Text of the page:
Matter of Urgency: Jacinta's call for a Royal Commission

Jacinta moves a Matter of Urgency in the Senate on 17 October, 2023


The Acting Deputy President, Senator James McGrath: 

The Senate will now consider the proposal from Senator Nampijinpa Price:

Pursuant to standing order 75, I give notice that today I propose to move "That, in the opinion of the Senate, the following is a matter of urgency:

The need for Prime Minister Albanese to support the Opposition's call for a Royal Commission into child sexual abuse in Indigenous communities, audit spending on Indigenous programs, and support practical policy ideas to improve the lives of Indigenous Australians to help Close the Gap."


Senator Jacinta Nampijinpa Price

I rise today to speak on the urgent need for Prime Minister Albanese and the Labor government to support the coalition's call for a royal commission into child sexual abuse in Indigenous communities, audit spending on Indigenous programs and support practical policy ideas to improve the lives of Indigenous Australians and to help close the gap.

Earlier this year, I had the privilege of being joined by the Leader of the Opposition, who has on several occasions travelled to spend real time on the ground in the Northern Territory and hear directly from remote and rural Australian communities. While in the Territory, in my home town of Alice Springs, the opposition leader heard stories of what too many people in remote and rural Australia know all too well—stories of child sexual abuse and stories of children being neglected and abused.

Stories of Indigenous Australians are being ignored because their problems and the solutions they are suggesting don’t fit this government's agenda. There are stories like that of my niece known as Ruby, as reported in the Australian in 2022. In the remote Northern Territory town of Yuendumu, Ruby, then just 15, was beaten and raped by her own father. Ruby recounts trying to tell her family in Yuendumu of the horrific abuse she was suffering but says they didn't want to believe her. Incredibly, Ruby found the courage to speak up, and two years later, at just 17 years old, she testified against him. A judge in the case said the abuse had been protracted and prolonged and involved the use of weapons.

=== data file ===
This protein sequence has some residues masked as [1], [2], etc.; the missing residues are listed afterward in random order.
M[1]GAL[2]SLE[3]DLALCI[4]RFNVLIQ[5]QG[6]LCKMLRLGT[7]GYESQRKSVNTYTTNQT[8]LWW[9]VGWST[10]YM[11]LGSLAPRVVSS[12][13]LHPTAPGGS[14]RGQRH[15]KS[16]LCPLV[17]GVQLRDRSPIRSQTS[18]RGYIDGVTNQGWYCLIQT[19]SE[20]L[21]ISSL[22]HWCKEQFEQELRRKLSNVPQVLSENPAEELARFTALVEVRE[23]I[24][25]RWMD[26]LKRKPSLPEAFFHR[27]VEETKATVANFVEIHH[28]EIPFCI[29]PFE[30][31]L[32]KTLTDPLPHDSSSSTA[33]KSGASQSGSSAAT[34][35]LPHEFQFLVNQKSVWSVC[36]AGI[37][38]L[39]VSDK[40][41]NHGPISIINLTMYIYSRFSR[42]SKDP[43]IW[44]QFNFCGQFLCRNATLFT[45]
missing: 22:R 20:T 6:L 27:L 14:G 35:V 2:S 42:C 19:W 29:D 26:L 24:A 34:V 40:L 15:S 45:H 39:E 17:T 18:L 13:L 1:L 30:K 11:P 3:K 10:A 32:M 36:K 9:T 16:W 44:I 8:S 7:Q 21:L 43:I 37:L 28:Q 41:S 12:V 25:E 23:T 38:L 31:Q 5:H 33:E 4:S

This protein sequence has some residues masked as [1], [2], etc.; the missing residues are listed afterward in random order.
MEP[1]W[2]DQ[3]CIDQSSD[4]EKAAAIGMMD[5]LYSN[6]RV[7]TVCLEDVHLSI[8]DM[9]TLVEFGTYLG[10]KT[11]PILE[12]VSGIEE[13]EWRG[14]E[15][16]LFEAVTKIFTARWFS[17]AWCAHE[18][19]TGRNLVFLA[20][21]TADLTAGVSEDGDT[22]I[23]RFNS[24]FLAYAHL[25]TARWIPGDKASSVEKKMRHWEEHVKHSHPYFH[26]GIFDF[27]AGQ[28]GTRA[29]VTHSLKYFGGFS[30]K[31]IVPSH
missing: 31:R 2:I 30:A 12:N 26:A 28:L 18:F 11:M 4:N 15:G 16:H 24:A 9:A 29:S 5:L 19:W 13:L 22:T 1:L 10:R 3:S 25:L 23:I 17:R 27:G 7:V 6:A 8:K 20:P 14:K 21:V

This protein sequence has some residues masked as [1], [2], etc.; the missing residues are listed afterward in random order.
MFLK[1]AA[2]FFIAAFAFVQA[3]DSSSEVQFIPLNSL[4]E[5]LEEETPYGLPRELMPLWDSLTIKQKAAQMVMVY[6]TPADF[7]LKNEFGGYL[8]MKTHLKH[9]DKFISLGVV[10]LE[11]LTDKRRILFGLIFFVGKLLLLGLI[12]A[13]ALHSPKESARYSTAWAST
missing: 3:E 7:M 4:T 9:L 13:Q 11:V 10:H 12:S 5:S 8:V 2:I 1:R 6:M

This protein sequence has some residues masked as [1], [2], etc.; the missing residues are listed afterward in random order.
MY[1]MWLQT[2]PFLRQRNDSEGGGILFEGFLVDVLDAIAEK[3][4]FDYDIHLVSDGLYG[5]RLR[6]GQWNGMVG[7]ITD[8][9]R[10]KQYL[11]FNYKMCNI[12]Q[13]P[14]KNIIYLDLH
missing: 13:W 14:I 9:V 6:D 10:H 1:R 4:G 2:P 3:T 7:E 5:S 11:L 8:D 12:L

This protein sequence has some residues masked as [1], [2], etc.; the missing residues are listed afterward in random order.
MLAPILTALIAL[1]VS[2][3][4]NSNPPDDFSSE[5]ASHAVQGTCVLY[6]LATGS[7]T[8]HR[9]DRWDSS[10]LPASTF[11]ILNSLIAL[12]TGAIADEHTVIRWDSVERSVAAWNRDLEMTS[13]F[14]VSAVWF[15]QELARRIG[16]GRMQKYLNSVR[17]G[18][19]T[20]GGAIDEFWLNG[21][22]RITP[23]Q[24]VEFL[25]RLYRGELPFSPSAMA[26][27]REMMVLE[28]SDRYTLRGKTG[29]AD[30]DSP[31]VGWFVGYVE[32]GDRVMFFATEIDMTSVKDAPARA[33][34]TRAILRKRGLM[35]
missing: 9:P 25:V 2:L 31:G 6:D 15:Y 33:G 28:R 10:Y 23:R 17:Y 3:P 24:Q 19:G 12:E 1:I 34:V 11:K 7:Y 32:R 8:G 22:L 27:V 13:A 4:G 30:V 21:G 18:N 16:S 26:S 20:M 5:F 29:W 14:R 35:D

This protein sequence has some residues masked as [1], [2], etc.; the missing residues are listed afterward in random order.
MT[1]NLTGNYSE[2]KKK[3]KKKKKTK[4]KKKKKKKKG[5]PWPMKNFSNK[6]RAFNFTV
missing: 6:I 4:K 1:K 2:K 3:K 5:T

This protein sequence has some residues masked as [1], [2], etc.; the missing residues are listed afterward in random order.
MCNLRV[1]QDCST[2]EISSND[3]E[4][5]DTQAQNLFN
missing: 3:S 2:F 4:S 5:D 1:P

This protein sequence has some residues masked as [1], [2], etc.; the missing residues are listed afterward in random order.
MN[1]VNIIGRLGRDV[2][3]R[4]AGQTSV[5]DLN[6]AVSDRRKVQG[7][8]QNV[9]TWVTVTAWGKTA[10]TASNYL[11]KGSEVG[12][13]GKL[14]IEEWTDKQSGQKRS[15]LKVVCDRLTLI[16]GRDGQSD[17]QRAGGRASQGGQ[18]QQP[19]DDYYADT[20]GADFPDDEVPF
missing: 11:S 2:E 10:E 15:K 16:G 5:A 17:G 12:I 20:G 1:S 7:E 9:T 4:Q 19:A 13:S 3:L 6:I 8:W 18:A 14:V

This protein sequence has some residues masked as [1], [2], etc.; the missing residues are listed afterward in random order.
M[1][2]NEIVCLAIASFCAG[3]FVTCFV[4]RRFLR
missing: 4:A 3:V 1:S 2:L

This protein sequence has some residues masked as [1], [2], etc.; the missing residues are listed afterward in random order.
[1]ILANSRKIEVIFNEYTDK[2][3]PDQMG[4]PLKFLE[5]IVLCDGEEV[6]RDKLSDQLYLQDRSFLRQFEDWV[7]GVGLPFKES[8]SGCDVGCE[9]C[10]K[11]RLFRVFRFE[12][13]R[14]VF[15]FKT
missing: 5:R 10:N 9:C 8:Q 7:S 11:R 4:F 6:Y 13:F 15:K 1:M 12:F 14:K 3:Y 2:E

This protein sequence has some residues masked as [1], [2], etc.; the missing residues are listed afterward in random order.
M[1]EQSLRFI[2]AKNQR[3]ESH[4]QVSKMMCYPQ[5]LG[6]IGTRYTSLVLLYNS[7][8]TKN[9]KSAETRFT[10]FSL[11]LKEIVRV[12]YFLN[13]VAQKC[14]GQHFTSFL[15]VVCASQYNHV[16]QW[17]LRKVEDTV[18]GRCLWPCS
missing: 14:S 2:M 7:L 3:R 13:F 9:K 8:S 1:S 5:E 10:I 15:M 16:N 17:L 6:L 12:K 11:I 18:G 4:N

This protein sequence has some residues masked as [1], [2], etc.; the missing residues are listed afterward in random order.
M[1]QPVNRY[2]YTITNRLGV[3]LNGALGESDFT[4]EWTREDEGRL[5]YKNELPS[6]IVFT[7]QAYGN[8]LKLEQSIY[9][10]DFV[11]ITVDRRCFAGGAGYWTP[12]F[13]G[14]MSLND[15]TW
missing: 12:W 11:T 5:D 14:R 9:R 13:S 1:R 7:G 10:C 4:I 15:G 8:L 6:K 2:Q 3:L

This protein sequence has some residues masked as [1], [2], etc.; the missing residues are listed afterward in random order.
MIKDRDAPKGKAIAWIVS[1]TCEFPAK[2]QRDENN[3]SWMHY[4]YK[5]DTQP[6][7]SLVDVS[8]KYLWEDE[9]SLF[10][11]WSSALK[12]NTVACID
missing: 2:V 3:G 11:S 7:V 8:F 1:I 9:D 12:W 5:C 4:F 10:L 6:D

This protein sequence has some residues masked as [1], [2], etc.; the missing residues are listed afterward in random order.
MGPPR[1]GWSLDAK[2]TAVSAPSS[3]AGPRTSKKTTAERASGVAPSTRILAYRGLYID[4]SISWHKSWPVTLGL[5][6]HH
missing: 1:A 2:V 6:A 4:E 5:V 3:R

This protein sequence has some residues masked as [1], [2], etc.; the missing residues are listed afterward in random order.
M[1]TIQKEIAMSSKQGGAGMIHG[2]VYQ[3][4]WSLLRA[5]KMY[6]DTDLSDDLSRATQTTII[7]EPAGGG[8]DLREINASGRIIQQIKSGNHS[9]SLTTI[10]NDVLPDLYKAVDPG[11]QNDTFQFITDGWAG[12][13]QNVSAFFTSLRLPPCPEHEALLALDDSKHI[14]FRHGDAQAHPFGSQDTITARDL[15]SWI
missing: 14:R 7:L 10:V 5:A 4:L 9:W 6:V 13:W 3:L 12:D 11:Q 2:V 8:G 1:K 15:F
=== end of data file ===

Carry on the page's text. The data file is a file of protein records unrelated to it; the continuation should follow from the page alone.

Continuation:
I know of a case now being dealt with where, from the age of six, a girl was raped and abused by her cousin, a man 12 years older than her. For seven years this young girl was tortured, frightened and in need of help, with no-one to turn to because too many community and family members turned a blind eye. It was only after leaving her home and moving interstate with a family member that she was able to find an adult who would help her.

But helplessness extends to the hands of organisations funded supposedly to help. The ANAO has found that the Northern Land Council is not fully implementing its fraud and corruption policy and that the Central Land Council's fraud control arrangements fall short of the minimum requirements. As I've said many times before, the gap is more about place than about race. It exists not between Indigenous and non-Indigenous Australians but between the cities and remote Australia, between those who have easy access to education, medicines and emergency services and those who do not. We need to focus our efforts on our most marginalised.

Over the weekend, Australians sent a loud and clear message that they want real outcomes for Indigenous Australians, and particularly our most marginalised. They do not want more of the same. They don't want more bureaucracy; they don't want an activist talkfest. They want accountability, they want transparency and they want action. We need action for those children in remote communities, our most marginalised, suffering sexual abuse, neglect and other abuse. Labor, the Greens and Senator David Pocock have denied our attempts before and chosen to be silent and overlook these issues. This is the last time. Join us in what Australians overwhelmingly seek or we will do it ourselves and hold you all to account.

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